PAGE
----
North Carolina Just Defied Obama Admin. Over LGBT Law: ‘We’re Not Going To Get Bullied’
President Obama’s Department of Justice (DOJ) has declared war on the right of a state government to offer at least some guarantee to women that men won’t be allowed unfettered access to their restrooms under the guise of “gender identification.”The move came as the DOJ issued an ultimatum to North Carolina demanding that the state take action by Monday, May 9 amending or repealing the controversial “bathroom law” passed in March that restricts bathroom access to the gender assigned at birth, rather than that with which a person claims to “identify.”
The issue has become a touchstone for the LGBT community who claim it is their civil right to use the bathroom of their choice regardless of any discomfort it causes to others.
Gov. Pat McCrory and Republican state leaders responded with defiance.House Speaker Tim Moore said legislators would not meet the federal government’s deadline. “We will take no action by Monday,” Moore said in a video aired by the Raleigh News & Observer.
“That deadline will come and go. Obviously, we don’t ever want to lose any money, but we’re not going to get bullied by the Obama administration to take action prior to Monday’s date. That’s not how this works.”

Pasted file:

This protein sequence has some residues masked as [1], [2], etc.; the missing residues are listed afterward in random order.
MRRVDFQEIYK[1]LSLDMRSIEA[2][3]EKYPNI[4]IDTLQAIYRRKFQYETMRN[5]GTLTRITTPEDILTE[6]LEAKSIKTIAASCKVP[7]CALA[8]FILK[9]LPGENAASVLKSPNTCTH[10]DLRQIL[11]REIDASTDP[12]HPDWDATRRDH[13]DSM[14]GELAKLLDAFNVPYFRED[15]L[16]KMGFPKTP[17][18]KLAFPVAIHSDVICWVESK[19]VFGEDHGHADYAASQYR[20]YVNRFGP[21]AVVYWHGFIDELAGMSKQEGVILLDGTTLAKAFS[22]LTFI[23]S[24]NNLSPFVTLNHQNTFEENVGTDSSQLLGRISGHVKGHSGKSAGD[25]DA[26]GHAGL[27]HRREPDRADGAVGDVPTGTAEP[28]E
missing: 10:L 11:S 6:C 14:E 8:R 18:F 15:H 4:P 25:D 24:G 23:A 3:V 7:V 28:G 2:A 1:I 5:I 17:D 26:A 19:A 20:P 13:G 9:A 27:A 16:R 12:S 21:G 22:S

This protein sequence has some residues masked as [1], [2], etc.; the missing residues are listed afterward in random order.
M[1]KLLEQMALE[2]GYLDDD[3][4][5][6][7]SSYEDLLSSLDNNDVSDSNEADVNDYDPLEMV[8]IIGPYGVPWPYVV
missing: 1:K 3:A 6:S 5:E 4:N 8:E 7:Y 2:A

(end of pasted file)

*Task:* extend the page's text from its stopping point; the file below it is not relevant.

Moore referenced the administration’s threat to take action against the state, such as applying for a court order in federal court that would force compliance.
The federal government could also withhold the distribution of funds to the North Carolina Department of Education, which amounted to $4.3 million in fiscal year 2014-2015 for public kindergartens, schools and colleges.
Gov. McCrory laid out the position of the state in passing the law, which applies only to bathroom facilities in state-owned or managed buildings.
“The right and expectation of privacy in one of the most private areas of our personal lives is now in jeopardy.”
The DOJ has not announced any similar action against other states in the South that have recently passed “bathroom” legislation to preserve the longstanding practice of segregating access based on gender.